“We’ve worked in the last year with several existing businesses and companies in our county and we’ve worked hard to look for land to support their growth and it’s a real challenge in Albemarle County,” Richardson said. 

Another priority is to amend the Freedom of Information Act to allow elected and appointed bodies to hold virtual meetings. 

“And there would be no limits to the number of meetings that could be held virtually,” Rosenberg said. “We’ve seen how the virtual meetings born of the pandemic have led to increased participation on the part of the public.”

Delegate Sally Hudson said she was undecided on this issue and wanted to hear more from Supervisors about why they felt this was important. 

“And I know that all of you take civic engagement very seriously but my one General Assembly session on Zoom was terrible,” Hudson said. “There was something very seriously lost from the inability to engage with people who could grab you in the hallways.”

Delegate Bell shared similar concerns and also pointed out the earlier part of the meeting was spent discussing how bad broadband was in many rural parts of Albemarle. 

Supervisor Ned Gallaway said the pandemic allowed the county to demonstrate that it could adhere to Freedom of Information Act guidelines on providing notice. He said virtual meetings would open up service on elected bodies to more people.

“We have a long tradition of part-time legislators in Virginia and virtual meetings embraces that tradition and allows it to be done by more,” Gallaway said. 

Gallaway said he works full-time and being able to virtually attend boards like the Thomas Jefferson Planning District Commission is made more possible if he can do so remotely. Supervisor Bea LaPisto Kirtley said some bodies haven’t yet made the adjustment back to in-person meetings n Albemarle. 

“I’m on the historic preservation committee,” LaPisto Kirtley said. “We haven’t met in four or five months because we can’t get a quorum. We almost had a quorum and one person at the last minute couldn’t come.”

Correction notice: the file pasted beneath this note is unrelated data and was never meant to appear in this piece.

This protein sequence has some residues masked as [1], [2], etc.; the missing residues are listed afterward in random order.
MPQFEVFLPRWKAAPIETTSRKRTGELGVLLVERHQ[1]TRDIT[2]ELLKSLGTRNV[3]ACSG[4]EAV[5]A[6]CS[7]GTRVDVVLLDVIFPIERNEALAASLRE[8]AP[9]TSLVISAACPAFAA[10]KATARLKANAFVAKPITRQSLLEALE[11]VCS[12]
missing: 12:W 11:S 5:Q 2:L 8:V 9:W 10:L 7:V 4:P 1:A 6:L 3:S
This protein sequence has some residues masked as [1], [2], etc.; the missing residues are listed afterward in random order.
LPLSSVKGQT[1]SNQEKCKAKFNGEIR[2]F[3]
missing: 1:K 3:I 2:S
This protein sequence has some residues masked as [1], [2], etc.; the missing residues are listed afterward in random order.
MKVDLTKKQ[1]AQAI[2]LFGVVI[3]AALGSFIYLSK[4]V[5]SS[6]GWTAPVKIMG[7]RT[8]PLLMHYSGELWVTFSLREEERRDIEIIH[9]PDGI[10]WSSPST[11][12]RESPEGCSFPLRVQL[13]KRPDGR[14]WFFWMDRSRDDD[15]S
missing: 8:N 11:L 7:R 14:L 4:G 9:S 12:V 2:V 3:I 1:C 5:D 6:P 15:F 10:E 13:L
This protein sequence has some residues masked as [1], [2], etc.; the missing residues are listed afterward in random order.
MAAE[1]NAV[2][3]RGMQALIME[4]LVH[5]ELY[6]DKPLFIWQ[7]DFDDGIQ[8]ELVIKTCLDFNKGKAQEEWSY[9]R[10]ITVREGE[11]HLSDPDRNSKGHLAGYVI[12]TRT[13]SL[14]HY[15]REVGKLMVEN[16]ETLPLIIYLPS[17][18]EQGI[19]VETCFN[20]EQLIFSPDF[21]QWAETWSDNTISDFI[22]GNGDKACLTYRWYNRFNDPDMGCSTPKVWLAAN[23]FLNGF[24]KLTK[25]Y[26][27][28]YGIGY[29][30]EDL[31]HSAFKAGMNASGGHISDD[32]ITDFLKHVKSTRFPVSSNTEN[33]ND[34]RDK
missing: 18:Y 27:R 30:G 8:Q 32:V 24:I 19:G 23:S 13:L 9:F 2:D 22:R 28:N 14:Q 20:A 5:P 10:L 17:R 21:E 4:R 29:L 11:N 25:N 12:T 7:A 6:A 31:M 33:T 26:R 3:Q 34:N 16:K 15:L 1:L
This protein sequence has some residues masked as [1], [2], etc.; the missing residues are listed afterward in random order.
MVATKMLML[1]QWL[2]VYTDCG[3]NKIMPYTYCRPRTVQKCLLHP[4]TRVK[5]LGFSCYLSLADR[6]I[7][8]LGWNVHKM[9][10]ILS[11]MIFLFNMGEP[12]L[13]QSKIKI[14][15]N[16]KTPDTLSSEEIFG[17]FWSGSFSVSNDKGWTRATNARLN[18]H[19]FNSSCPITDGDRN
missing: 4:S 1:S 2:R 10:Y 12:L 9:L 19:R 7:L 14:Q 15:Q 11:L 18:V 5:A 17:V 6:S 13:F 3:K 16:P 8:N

Supervisor Donna Price said she did not think elected bodies should be allowed to meet virtually, but supported advisory bodies able to do so. 

Senator Deeds had more sympathy to the idea and said the virtual General Assembly took away a geographical barrier for people who wanted to testify at committee.

“Whether you were from Bristol or Virginia Beach or Arlington, you didn’t have to get up at the crack of dawn or spend the night before in Richmond, you could appear before your state legislature,” Deeds said. “We’ve tried to save that element and allow people to appear before committees on Zoom.

Delegate Runion was skeptical. 

“Virtual legislation is not where this Commonwealth is in my opinion,” Runion said. “I find it to be very ineffective and very chilling on our republic,” Runion said. 

Runion did note the convenience of being able to participate virtually. 

The final legislative priority was a proposal to allow for special exceptions for short-term rentals to expire rather than to continue on under different owners. 

“The cities of Hampton, Norfolk, and Richmond have this kind of authority in situations where they are considering a special exception or special use permit related to retail Alcoholic Beverage Control licenses,” Rosenberg said. 

Senator Deeds said he understood what Albemarle wanted to accomplish but said he was concerned about how to get such legislation passed. 

How closely do you follow the General Assembly? What do you want to know between now and then? Leave a comment and a question. 

Before you go: The time to write and research of this article is covered by paid subscribers to Charlottesville Community Engagement. In fact, this particular installment comes from the November 8, 2022 edition of the program. To ensure this research can be sustained, please consider becoming a paid subscriber or contributing monthly through Patreon.